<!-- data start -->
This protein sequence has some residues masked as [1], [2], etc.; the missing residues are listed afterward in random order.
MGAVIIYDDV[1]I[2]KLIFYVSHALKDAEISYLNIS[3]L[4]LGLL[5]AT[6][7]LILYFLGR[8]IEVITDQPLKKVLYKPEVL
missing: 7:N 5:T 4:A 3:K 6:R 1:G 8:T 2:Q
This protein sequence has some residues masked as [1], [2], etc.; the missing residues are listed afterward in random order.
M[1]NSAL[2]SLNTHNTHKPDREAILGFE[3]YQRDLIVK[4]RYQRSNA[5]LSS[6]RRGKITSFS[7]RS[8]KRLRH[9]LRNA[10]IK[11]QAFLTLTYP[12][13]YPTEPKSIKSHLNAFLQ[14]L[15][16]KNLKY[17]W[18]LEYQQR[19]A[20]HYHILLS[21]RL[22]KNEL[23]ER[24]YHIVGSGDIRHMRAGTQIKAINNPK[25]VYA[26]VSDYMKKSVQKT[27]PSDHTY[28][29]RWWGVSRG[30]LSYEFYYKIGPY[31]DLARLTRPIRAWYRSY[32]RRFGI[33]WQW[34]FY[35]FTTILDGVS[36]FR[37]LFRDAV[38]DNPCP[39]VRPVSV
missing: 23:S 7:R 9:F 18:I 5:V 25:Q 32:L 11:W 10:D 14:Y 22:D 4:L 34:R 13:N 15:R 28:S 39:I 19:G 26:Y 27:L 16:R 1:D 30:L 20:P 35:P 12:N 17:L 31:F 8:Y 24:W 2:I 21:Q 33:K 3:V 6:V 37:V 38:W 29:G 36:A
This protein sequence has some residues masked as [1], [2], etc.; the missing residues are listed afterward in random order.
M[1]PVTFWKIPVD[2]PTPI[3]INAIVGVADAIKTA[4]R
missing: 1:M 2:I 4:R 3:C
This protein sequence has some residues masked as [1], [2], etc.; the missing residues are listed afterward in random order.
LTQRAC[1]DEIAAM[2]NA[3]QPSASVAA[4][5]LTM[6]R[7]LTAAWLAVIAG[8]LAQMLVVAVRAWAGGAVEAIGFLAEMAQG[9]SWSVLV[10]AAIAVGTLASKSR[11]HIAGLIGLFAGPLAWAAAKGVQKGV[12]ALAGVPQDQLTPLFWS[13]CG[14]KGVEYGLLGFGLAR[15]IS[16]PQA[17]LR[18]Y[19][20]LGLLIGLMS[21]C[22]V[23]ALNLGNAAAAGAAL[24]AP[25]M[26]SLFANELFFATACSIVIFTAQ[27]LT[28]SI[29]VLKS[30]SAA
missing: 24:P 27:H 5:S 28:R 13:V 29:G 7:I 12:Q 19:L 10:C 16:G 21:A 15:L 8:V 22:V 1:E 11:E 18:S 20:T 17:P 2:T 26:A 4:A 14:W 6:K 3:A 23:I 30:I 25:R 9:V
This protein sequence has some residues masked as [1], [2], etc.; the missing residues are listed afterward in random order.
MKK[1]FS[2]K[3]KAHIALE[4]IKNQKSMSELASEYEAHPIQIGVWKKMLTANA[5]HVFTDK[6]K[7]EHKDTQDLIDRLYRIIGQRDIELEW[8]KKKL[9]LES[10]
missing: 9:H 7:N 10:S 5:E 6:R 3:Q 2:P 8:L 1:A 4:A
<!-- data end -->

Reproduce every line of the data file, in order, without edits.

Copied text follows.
This protein sequence has some residues masked as [1], [2], etc.; the missing residues are listed afterward in random order.
MGAVIIYDDV[1]I[2]KLIFYVSHALKDAEISYLNIS[3]L[4]LGLL[5]AT[6][7]LILYFLGR[8]IEVITDQPLKKVLYKPEVL
missing: 7:N 5:T 4:A 3:K 6:R 1:G 8:T 2:Q
This protein sequence has some residues masked as [1], [2], etc.; the missing residues are listed afterward in random order.
M[1]NSAL[2]SLNTHNTHKPDREAILGFE[3]YQRDLIVK[4]RYQRSNA[5]LSS[6]RRGKITSFS[7]RS[8]KRLRH[9]LRNA[10]IK[11]QAFLTLTYP[12][13]YPTEPKSIKSHLNAFLQ[14]L[15][16]KNLKY[17]W[18]LEYQQR[19]A[20]HYHILLS[21]RL[22]KNEL[23]ER[24]YHIVGSGDIRHMRAGTQIKAINNPK[25]VYA[26]VSDYMKKSVQKT[27]PSDHTY[28][29]RWWGVSRG[30]LSYEFYYKIGPY[31]DLARLTRPIRAWYRSY[32]RRFGI[33]WQW[34]FY[35]FTTILDGVS[36]FR[37]LFRDAV[38]DNPCP[39]VRPVSV
missing: 23:S 7:R 9:F 18:I 5:V 25:Q 32:L 11:W 10:D 14:Y 22:D 4:L 34:R 13:N 15:R 28:S 39:I 19:G 26:Y 27:L 16:R 1:D 30:L 20:P 35:P 12:N 17:L 31:F 8:Y 24:W 2:I 21:Q 33:K 3:V 6:V 37:V 38:W 29:G 36:A
This protein sequence has some residues masked as [1], [2], etc.; the missing residues are listed afterward in random order.
M[1]PVTFWKIPVD[2]PTPI[3]INAIVGVADAIKTA[4]R
missing: 1:M 2:I 4:R 3:C
This protein sequence has some residues masked as [1], [2], etc.; the missing residues are listed afterward in random order.
LTQRAC[1]DEIAAM[2]NA[3]QPSASVAA[4][5]LTM[6]R[7]LTAAWLAVIAG[8]LAQMLVVAVRAWAGGAVEAIGFLAEMAQG[9]SWSVLV[10]AAIAVGTLASKSR[11]HIAGLIGLFAGPLAWAAAKGVQKGV[12]ALAGVPQDQLTPLFWS[13]CG[14]KGVEYGLLGFGLAR[15]IS[16]PQA[17]LR[18]Y[19][20]LGLLIGLMS[21]C[22]V[23]ALNLGNAAAAGAAL[24]AP[25]M[26]SLFANELFFATACSIVIFTAQ[27]LT[28]SI[29]VLKS[30]SAA
missing: 24:P 27:H 5:S 28:R 13:V 29:G 7:I 12:Q 19:L 10:C 16:G 21:A 15:L 8:V 22:V 1:E 11:E 18:S 20:T 17:P 2:T 26:A 4:A 14:W 6:K 3:A 23:I 30:I 25:R 9:V
This protein sequence has some residues masked as [1], [2], etc.; the missing residues are listed afterward in random order.
MKK[1]FS[2]K[3]KAHIALE[4]IKNQKSMSELASEYEAHPIQIGVWKKMLTANA[5]HVFTDK[6]K[7]EHKDTQDLIDRLYRIIGQRDIELEW[8]KKKL[9]LES[10]
missing: 9:H 7:N 10:S 5:E 6:R 3:Q 2:P 8:L 1:A 4:A